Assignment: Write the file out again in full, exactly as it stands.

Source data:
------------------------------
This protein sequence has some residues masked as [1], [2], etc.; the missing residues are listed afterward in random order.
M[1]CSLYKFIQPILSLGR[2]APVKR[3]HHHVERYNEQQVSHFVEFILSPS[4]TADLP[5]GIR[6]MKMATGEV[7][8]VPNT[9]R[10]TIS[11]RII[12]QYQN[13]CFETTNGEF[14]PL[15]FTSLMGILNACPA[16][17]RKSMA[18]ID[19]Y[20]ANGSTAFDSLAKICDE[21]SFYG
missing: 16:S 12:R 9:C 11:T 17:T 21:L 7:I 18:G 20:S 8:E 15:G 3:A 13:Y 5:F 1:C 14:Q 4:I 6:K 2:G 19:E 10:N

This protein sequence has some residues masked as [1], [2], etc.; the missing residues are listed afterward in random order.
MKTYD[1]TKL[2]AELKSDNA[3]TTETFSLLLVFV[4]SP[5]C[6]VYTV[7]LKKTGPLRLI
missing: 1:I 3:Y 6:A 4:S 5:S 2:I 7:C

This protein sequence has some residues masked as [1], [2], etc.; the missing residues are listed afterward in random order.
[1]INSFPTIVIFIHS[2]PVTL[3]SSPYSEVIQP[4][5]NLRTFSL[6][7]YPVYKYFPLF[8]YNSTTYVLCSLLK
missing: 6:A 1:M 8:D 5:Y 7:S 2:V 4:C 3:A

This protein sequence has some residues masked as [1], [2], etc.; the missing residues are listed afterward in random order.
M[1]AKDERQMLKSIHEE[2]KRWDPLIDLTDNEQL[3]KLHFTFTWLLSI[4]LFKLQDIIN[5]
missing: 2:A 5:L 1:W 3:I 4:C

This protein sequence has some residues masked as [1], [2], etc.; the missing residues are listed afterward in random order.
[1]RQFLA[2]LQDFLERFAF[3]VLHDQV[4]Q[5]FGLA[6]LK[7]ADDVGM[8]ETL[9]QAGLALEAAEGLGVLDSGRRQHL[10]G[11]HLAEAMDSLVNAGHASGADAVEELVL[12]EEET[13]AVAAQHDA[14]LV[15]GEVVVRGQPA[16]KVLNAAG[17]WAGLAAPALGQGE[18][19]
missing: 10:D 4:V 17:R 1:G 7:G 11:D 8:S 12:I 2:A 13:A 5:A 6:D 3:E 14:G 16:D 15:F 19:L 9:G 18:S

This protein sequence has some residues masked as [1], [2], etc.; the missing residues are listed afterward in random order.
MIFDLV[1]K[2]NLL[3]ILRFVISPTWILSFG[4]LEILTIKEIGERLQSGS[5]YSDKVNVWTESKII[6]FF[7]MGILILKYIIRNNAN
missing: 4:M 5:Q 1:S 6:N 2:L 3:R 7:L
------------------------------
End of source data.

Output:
This protein sequence has some residues masked as [1], [2], etc.; the missing residues are listed afterward in random order.
M[1]CSLYKFIQPILSLGR[2]APVKR[3]HHHVERYNEQQVSHFVEFILSPS[4]TADLP[5]GIR[6]MKMATGEV[7][8]VPNT[9]R[10]TIS[11]RII[12]QYQN[13]CFETTNGEF[14]PL[15]FTSLMGILNACPA[16][17]RKSMA[18]ID[19]Y[20]ANGSTAFDSLAKICDE[21]SFYG
missing: 16:S 12:R 9:C 11:T 17:T 21:L 7:I 18:G 20:S 8:E 15:G 3:A 13:Y 5:F 1:C 14:Q 4:I 6:K 2:G 19:E 10:N

This protein sequence has some residues masked as [1], [2], etc.; the missing residues are listed afterward in random order.
MKTYD[1]TKL[2]AELKSDNA[3]TTETFSLLLVFV[4]SP[5]C[6]VYTV[7]LKKTGPLRLI
missing: 1:I 3:Y 6:A 4:S 5:S 2:I 7:C

This protein sequence has some residues masked as [1], [2], etc.; the missing residues are listed afterward in random order.
[1]INSFPTIVIFIHS[2]PVTL[3]SSPYSEVIQP[4][5]NLRTFSL[6][7]YPVYKYFPLF[8]YNSTTYVLCSLLK
missing: 6:A 1:M 8:D 5:Y 7:S 2:V 4:C 3:A

This protein sequence has some residues masked as [1], [2], etc.; the missing residues are listed afterward in random order.
M[1]AKDERQMLKSIHEE[2]KRWDPLIDLTDNEQL[3]KLHFTFTWLLSI[4]LFKLQDIIN[5]
missing: 2:A 5:L 1:W 3:I 4:C

This protein sequence has some residues masked as [1], [2], etc.; the missing residues are listed afterward in random order.
[1]RQFLA[2]LQDFLERFAF[3]VLHDQV[4]Q[5]FGLA[6]LK[7]ADDVGM[8]ETL[9]QAGLALEAAEGLGVLDSGRRQHL[10]G[11]HLAEAMDSLVNAGHASGADAVEELVL[12]EEET[13]AVAAQHDA[14]LV[15]GEVVVRGQPA[16]KVLNAAG[17]WAGLAAPALGQGE[18][19]
missing: 10:D 4:V 17:R 1:G 7:G 11:D 8:S 12:I 2:A 13:A 5:A 6:D 3:E 14:G 16:D 15:F 19:L 9:G 18:S

This protein sequence has some residues masked as [1], [2], etc.; the missing residues are listed afterward in random order.
MIFDLV[1]K[2]NLL[3]ILRFVISPTWILSFG[4]LEILTIKEIGERLQSGS[5]YSDKVNVWTESKII[6]FF[7]MGILILKYIIRNNAN
missing: 4:M 5:Q 1:S 6:N 2:L 3:R 7:L